Friedman Student Emery “Hattie” Brown was one of three people recently selected by the Kirchner Foundation to form an investment team that will manage a portfolio with funds to invest in companies and organizations focused on new agricultural technologies and social enterprise in the interest of global food security.
As a team, the trio will develop an investment mandate which includes specific criteria for the benefiting organizations to meet. A large part of the project will involve research; “…seeing who’s out there, and who’s on the cusp of a really amazing approach,” said Brown. “We’ll also be receiving intensive training about investment and capital allocation– The investment decisions will ultimately lie with us. It’s incredibly exciting.”
The Kirchner Food Fellowship is a unique and innovative impact investment program that harnesses the power of millennials to find, fund, and assist promising socially responsible agricultural businesses. Now entering its sixth year, the program is the world’s only fellowship dedicated to developing and implementing issue-focused, lean impact investment models and educating the next generation of capital allocators.
Through her previous professional experience, Hattie has gathered a unique combination of skills that dovetail with the mission of the Kirchner Food Fellowship. After college, she went to work in finance, starting out with administrative work and eventually turning her focus to compliance and regulatory matters within the banking world. Four years in, Hattie decided to switch gears and pursue a career in food and agriculture policy. “I went to lots of conferences and started volunteering while trying to figure out exactly which sector I might be interested in doing work in,” she said. “I’ve been passionate about food my whole life but didn’t see myself becoming a dietician. When I found Friedman, I thought: This is the perfect marriage of all of my interests– food security and access, production and supply chain management, and policy that fosters a more equitable food supply.”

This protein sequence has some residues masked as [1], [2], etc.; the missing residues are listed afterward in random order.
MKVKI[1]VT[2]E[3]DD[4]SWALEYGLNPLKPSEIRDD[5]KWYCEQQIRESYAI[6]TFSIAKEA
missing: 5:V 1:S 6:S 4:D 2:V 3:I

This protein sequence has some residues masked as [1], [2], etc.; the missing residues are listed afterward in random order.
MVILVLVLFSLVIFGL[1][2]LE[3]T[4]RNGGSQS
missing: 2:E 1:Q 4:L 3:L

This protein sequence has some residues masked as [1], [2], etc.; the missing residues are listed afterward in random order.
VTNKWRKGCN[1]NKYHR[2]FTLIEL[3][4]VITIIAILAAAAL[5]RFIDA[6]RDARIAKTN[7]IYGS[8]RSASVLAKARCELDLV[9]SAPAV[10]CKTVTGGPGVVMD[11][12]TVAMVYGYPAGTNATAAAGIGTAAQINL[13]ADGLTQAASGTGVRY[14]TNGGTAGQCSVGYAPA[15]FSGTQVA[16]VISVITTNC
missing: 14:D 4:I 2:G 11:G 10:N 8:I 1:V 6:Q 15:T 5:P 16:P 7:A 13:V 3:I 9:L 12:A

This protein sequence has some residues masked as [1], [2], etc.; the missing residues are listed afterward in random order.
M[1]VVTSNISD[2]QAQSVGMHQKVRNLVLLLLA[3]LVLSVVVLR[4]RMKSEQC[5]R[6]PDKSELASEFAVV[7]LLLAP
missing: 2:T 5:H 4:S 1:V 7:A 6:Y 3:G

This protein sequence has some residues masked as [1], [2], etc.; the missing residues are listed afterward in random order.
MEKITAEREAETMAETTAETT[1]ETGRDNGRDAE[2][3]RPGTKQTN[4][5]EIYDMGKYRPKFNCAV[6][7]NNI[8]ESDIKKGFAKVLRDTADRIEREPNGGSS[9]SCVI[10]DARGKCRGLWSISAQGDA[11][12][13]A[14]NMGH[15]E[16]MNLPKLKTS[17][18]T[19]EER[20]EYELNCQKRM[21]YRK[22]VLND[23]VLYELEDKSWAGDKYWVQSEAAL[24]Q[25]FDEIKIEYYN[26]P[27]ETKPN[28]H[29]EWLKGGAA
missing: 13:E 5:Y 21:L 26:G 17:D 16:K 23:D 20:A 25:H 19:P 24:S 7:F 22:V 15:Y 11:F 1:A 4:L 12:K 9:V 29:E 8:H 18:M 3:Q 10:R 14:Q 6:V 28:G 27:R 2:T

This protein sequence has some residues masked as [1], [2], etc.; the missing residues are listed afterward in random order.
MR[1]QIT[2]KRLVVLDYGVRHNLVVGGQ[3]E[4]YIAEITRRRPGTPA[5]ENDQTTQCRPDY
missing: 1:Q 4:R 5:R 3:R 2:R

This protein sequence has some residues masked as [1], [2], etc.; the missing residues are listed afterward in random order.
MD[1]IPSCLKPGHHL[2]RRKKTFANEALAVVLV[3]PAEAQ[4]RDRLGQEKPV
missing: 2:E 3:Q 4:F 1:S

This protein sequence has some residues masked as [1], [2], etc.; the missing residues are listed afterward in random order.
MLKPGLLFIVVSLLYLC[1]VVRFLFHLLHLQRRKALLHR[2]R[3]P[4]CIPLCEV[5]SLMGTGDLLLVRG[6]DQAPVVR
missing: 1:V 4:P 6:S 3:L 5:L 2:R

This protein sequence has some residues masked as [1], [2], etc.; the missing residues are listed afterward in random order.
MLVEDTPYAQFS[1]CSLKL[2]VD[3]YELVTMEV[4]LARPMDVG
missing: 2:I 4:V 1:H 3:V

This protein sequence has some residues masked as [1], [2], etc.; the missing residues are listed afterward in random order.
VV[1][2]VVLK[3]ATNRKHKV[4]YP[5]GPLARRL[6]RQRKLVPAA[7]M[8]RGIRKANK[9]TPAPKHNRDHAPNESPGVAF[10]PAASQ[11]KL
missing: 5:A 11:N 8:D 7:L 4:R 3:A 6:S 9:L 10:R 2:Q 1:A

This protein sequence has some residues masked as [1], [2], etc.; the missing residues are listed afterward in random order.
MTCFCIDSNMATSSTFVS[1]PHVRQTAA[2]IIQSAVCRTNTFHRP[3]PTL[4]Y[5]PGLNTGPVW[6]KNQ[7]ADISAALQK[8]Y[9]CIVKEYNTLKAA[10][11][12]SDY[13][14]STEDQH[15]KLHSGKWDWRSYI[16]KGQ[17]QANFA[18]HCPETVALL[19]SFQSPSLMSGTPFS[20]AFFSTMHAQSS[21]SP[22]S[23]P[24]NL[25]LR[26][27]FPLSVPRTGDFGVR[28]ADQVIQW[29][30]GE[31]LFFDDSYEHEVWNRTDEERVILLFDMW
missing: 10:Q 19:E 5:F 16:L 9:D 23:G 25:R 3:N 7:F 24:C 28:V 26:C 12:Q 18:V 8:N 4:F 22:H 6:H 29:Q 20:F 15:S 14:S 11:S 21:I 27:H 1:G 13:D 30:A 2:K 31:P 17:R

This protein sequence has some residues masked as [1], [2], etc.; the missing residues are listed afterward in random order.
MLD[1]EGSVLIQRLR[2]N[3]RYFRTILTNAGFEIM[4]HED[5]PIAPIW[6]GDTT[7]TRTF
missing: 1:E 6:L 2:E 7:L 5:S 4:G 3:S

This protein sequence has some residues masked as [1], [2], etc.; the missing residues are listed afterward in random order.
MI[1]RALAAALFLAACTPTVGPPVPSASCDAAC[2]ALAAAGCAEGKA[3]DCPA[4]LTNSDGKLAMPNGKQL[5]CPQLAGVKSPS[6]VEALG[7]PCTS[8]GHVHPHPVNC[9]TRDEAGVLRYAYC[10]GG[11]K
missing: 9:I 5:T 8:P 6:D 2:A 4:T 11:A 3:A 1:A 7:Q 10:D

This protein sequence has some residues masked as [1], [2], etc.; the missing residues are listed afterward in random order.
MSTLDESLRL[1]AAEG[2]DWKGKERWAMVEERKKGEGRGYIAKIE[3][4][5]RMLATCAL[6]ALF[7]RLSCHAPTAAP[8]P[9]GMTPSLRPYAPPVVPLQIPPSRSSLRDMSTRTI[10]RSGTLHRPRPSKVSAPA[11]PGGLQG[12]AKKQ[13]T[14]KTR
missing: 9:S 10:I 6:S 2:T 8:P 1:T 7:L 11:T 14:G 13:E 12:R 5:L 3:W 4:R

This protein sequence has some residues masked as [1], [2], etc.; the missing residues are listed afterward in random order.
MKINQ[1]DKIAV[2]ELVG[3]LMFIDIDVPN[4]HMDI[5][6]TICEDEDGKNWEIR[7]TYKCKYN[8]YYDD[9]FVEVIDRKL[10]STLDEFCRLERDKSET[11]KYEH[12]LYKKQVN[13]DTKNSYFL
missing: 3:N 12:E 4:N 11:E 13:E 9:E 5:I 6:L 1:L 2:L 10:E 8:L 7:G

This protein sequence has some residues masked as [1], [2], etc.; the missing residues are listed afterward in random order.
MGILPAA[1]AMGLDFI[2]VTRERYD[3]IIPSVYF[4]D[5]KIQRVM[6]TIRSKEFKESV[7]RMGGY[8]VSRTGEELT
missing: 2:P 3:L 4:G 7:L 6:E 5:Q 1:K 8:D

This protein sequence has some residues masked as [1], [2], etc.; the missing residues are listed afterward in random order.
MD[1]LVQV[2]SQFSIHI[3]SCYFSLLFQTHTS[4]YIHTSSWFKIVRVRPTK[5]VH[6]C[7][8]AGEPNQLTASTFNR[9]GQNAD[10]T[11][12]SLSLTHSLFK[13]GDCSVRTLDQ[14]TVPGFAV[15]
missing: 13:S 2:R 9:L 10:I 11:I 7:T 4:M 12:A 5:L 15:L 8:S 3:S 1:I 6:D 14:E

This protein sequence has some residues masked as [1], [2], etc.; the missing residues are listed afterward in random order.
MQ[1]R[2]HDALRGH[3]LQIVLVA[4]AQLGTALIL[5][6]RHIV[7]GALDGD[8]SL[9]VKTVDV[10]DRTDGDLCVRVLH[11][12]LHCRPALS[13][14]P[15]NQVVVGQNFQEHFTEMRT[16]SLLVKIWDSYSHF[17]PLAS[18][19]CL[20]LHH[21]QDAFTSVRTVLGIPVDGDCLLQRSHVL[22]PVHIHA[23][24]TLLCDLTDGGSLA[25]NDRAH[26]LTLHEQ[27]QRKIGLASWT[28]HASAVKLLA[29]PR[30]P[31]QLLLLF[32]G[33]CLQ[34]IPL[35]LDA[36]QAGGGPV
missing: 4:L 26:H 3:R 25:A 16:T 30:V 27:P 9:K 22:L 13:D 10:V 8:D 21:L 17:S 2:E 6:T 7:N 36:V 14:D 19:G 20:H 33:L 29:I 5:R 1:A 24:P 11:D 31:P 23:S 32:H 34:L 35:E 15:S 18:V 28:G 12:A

Friedman ended up being the only school Hattie felt the need to apply to. “Friedman offered this incredible holistic view of the food system, which is exactly the way I wanted to approach health and nutrition– through food security.” Next month marks her second year in the Food and Nutrition Policy and Programs program at the school.
The Kirchner Fellowship will provide Hattie with an opportunity to experience food and agriculture focused work in the private sector, a useful counterpoint to her current fellowship in DC at an international development project under the umbrella of the USDA Foreign Agricultural Services.
The question of whether one can make a greater impact working in the government, or in the private sector, is one Hattie often considers. Her time at the USDA has been a valuable, eye-opening experience. “I sit in this seat and I think, ‘wow, the potential you have here to make a big impact is incredible. There are big budgets— one project could potentially benefit 150,000 people.” In government, often the needle doesn’t move in a big way, but it’s not supposed to, Hattie explained. “I find a career in government so compelling. Having been here now, I finally understand that it’s not the job of a career government employee to influence policy, but to inform it and find creative ways to implement it.” Those who devote their careers to government service are able to take the long view, Hattie said. “That’s what allows programs and initiatives to ride these massive tidal waves from administration to administration. It takes a special kind of person to pursue that work, to have that foresight and perseverance.”
Conversely, Hattie acknowledges the opportunities and benefits of working in the private sector. “They have all the toys, and there’s more resources and less constraint in employing them.” However, she argued, there’s no silver bullet solution. The concept of public/private partnership is a big topic these days. “I think the biggest impact will come about with policy change, Input from the private sector in the form of expertise and capital, in concert with the work of NGOs. No one solution works in isolation.”
In the future, Hattie hopes to explore solutions for funding mechanisms in the developing world. Although the Kirchner Food Fellowship is just beginning, she believes the experience will be highly applicable in achieving this goal. On her current trajectory, Hattie stated “I enjoy the work I’m doing so much more than I ever imagined. You rarely get to reflect on your life as it’s happening, and now that I am, I see how cyclical my experience has been. I’ve come full circle from my undergraduate career in International Relations and first job in finance. It’s a funny phenomenon. The quality of the education at Friedman has benefited me so much in this process. The Friedman School provides an incredible education and network– I’m very proud of it.”